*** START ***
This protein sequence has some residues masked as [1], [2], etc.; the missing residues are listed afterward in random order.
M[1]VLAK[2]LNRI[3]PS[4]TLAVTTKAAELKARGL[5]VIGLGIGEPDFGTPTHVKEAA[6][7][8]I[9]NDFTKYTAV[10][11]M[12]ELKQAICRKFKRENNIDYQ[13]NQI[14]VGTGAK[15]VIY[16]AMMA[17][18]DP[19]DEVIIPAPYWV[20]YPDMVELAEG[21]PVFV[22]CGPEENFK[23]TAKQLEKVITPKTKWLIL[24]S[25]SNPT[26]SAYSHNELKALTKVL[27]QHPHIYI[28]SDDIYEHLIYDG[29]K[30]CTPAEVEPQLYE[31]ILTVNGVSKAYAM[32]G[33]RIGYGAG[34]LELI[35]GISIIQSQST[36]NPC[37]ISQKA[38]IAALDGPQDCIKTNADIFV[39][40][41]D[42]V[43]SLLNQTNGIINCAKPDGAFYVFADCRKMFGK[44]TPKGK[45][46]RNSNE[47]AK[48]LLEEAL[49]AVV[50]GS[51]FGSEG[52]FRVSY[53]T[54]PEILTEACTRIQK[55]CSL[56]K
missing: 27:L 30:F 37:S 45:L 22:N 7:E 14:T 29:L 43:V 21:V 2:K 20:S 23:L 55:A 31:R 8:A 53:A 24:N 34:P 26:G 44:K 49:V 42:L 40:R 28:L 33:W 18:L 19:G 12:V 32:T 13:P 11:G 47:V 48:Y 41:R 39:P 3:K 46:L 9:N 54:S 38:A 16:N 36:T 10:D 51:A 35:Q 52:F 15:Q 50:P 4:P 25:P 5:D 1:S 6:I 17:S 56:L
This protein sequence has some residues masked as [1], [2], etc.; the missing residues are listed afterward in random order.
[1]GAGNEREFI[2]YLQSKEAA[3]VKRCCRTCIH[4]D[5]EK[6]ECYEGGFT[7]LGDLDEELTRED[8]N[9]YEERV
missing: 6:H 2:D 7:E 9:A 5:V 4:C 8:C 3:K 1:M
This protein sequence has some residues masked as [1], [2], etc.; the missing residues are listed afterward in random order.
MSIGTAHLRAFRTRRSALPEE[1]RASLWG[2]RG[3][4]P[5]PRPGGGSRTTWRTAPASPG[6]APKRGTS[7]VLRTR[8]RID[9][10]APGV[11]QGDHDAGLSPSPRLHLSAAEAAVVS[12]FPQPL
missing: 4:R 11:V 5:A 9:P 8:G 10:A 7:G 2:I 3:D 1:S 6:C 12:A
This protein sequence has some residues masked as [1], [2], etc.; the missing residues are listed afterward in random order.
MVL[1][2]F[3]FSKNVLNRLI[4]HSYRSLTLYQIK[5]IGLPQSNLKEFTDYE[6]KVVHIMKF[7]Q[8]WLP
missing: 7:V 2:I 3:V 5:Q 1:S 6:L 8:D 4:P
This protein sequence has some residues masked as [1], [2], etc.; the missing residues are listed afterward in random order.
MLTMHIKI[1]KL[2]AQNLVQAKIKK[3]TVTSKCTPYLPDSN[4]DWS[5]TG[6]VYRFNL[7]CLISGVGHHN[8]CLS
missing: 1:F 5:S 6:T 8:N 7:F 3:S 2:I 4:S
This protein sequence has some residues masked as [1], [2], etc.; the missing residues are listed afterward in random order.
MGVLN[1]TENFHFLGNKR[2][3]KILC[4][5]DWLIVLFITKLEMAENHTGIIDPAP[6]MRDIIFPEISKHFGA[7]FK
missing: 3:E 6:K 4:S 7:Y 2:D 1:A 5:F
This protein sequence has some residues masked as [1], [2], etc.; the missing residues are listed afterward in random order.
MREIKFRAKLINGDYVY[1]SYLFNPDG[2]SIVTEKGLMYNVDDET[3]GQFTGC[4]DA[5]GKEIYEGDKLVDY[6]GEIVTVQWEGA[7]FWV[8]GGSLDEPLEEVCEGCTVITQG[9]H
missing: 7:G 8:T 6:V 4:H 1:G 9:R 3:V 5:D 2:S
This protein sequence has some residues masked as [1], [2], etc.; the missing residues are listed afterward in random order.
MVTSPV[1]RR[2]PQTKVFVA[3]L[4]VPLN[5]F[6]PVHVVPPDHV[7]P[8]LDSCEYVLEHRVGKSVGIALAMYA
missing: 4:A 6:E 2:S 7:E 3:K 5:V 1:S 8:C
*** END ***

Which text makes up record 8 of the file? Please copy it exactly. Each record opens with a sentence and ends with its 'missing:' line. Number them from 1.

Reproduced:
This protein sequence has some residues masked as [1], [2], etc.; the missing residues are listed afterward in random order.
MVTSPV[1]RR[2]PQTKVFVA[3]L[4]VPLN[5]F[6]PVHVVPPDHV[7]P[8]LDSCEYVLEHRVGKSVGIALAMYA
missing: 4:A 6:E 2:S 7:E 3:K 5:V 1:S 8:C